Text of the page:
Even today, we continue this practice. In Western Christianity, our churches are incorporated, and governed by a CEO known as the pastor, sometimes with a democratically-elected board of directors known as “the elders.”

What we have now is not what the first century church had . . . why do we try to pretend that it is?

Finally and most importantly, in walking this path with God, I am doing nothing different. I have structured my spiritual environment in the same way I would structure my sociopolitical environment if I had that choice – a small band of people dedicated to one another, loyal to the extreme, and travelling in roughly the same direction, without the burden of a single dictator (or group of dictators) directing us what to do.

As someone whose political beliefs trend libertarian, I believe that the ideal polity is one that exists because each of its members has chosen to exist that way.

I believe no differently when it comes to those with whom I fellowship and share daily life in Christ’s Body.

Didn’t God institute the church?

Again, this all depends on definitions. If by “church” one means, “the body of believers, of which He is the head,” then the answer is absolutely yes! If, on the other hand, one means the institutional church, organized as it found itself in the first century AD, or as it finds itself today, the answer is absolutely not! Christ instructed his followers to “go into all the world and preach the gospel to every creature.” His instruction was not “go into all the world and plant churches.”

He instructed Peter, in particular, to “feed his sheep.” Contrary to Catholic doctrine, this was not an instruction to “set up an administrative structure based in Rome (or anywhere else for that matter) that rules and governs all believers everywhere for all time.”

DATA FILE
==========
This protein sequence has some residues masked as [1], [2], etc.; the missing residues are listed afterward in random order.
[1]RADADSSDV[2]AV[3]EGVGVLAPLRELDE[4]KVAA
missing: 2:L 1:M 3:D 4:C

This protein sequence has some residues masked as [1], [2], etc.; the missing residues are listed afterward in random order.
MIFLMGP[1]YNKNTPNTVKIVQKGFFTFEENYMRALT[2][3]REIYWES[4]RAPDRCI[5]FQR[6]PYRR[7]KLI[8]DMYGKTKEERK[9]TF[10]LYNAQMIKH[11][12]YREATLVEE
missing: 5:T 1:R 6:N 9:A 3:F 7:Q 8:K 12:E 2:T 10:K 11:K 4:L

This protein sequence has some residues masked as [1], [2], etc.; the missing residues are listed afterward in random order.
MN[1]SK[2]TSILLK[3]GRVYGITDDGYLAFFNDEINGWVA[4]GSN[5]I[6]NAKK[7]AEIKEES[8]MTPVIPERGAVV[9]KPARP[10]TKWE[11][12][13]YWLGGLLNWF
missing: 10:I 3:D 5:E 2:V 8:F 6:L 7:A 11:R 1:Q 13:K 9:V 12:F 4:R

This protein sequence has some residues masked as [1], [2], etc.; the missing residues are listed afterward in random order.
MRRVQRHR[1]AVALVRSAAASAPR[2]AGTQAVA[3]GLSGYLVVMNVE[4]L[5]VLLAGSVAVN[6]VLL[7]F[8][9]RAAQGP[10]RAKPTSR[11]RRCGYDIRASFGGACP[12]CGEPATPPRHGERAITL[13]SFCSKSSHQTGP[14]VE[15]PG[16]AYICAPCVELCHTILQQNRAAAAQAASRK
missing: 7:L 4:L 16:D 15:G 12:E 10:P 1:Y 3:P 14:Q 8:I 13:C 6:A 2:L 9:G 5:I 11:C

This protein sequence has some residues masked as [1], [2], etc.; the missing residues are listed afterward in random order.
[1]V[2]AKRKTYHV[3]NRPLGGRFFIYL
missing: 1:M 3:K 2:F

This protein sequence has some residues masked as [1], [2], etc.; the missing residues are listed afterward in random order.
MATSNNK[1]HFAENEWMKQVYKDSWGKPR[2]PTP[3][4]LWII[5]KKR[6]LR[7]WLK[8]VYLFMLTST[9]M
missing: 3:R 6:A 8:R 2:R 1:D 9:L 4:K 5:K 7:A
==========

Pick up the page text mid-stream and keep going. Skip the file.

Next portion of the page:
Furthermore, it depends on our definition of the word “institute.” If, by using that word, we indicate simply that Christ established His Body on earth, and believers as the parts of that body, that’s one thing. If, however, we mean that He set up an elaborate structure of governance, that’s another thing entirely. It was not Christ who did that, but men.

Certainly, there is nothing wrong with structures of governance in theory. Sometimes they can aid in efficiency and coherence. However, they can also become tyrannical.

Where I think I have come down on this issue is that each believer should choose for himself or herself that place in which he or she can best experience “body life” . . . learning and growing with fellow believers, serving as a light to those who do not know God, and walking in fellowship with Him . . . wherever that may be.